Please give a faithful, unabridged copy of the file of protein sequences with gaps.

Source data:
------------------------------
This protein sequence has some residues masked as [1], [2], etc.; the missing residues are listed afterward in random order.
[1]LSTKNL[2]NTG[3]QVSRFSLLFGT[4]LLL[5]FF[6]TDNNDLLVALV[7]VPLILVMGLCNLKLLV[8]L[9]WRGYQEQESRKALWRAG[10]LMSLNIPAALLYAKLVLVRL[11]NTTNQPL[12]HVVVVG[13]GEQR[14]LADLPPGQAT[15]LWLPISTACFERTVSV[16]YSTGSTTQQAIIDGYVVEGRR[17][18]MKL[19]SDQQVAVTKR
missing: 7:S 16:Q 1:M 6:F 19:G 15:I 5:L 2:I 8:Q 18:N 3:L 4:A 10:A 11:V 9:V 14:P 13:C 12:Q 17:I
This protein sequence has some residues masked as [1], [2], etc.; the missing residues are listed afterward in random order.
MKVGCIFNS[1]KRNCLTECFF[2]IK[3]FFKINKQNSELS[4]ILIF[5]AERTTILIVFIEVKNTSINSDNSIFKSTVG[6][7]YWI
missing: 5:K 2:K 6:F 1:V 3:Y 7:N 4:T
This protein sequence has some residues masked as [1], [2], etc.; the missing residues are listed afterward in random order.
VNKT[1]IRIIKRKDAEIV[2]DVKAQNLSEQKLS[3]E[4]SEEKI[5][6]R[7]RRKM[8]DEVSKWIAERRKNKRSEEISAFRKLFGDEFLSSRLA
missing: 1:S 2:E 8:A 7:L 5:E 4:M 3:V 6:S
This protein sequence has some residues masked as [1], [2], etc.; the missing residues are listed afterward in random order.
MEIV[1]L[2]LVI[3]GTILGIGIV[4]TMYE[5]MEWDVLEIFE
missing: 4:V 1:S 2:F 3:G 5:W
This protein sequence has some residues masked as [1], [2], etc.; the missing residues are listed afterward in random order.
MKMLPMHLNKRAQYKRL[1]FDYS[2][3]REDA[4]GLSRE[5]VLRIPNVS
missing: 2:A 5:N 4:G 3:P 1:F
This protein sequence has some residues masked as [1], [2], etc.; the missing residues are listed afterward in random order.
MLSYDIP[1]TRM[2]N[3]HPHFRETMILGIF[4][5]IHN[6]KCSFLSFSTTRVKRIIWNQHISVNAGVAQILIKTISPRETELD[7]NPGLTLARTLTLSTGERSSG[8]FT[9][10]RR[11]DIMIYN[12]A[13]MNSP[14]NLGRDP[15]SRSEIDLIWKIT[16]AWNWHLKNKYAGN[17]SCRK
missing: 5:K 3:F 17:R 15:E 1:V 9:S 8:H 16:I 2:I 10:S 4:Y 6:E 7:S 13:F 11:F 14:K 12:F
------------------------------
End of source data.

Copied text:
This protein sequence has some residues masked as [1], [2], etc.; the missing residues are listed afterward in random order.
[1]LSTKNL[2]NTG[3]QVSRFSLLFGT[4]LLL[5]FF[6]TDNNDLLVALV[7]VPLILVMGLCNLKLLV[8]L[9]WRGYQEQESRKALWRAG[10]LMSLNIPAALLYAKLVLVRL[11]NTTNQPL[12]HVVVVG[13]GEQR[14]LADLPPGQAT[15]LWLPISTACFERTVSV[16]YSTGSTTQQAIIDGYVVEGRR[17][18]MKL[19]SDQQVAVTKR
missing: 7:S 16:Q 1:M 6:F 19:G 15:I 5:L 2:I 8:Q 18:N 3:L 4:A 10:A 11:V 9:V 14:P 13:C 12:Q 17:I
This protein sequence has some residues masked as [1], [2], etc.; the missing residues are listed afterward in random order.
MKVGCIFNS[1]KRNCLTECFF[2]IK[3]FFKINKQNSELS[4]ILIF[5]AERTTILIVFIEVKNTSINSDNSIFKSTVG[6][7]YWI
missing: 5:K 2:K 6:F 1:V 3:Y 7:N 4:T
This protein sequence has some residues masked as [1], [2], etc.; the missing residues are listed afterward in random order.
VNKT[1]IRIIKRKDAEIV[2]DVKAQNLSEQKLS[3]E[4]SEEKI[5][6]R[7]RRKM[8]DEVSKWIAERRKNKRSEEISAFRKLFGDEFLSSRLA
missing: 1:S 2:E 8:A 7:L 5:E 4:M 3:V 6:S
This protein sequence has some residues masked as [1], [2], etc.; the missing residues are listed afterward in random order.
MEIV[1]L[2]LVI[3]GTILGIGIV[4]TMYE[5]MEWDVLEIFE
missing: 4:V 1:S 2:F 3:G 5:W
This protein sequence has some residues masked as [1], [2], etc.; the missing residues are listed afterward in random order.
MKMLPMHLNKRAQYKRL[1]FDYS[2][3]REDA[4]GLSRE[5]VLRIPNVS
missing: 2:A 5:N 4:G 3:P 1:F
This protein sequence has some residues masked as [1], [2], etc.; the missing residues are listed afterward in random order.
MLSYDIP[1]TRM[2]N[3]HPHFRETMILGIF[4][5]IHN[6]KCSFLSFSTTRVKRIIWNQHISVNAGVAQILIKTISPRETELD[7]NPGLTLARTLTLSTGERSSG[8]FT[9][10]RR[11]DIMIYN[12]A[13]MNSP[14]NLGRDP[15]SRSEIDLIWKIT[16]AWNWHLKNKYAGN[17]SCRK
missing: 5:K 3:F 17:R 15:E 1:V 9:S 8:H 16:I 2:I 10:S 4:Y 6:E 7:S 13:F 11:F 14:K 12:F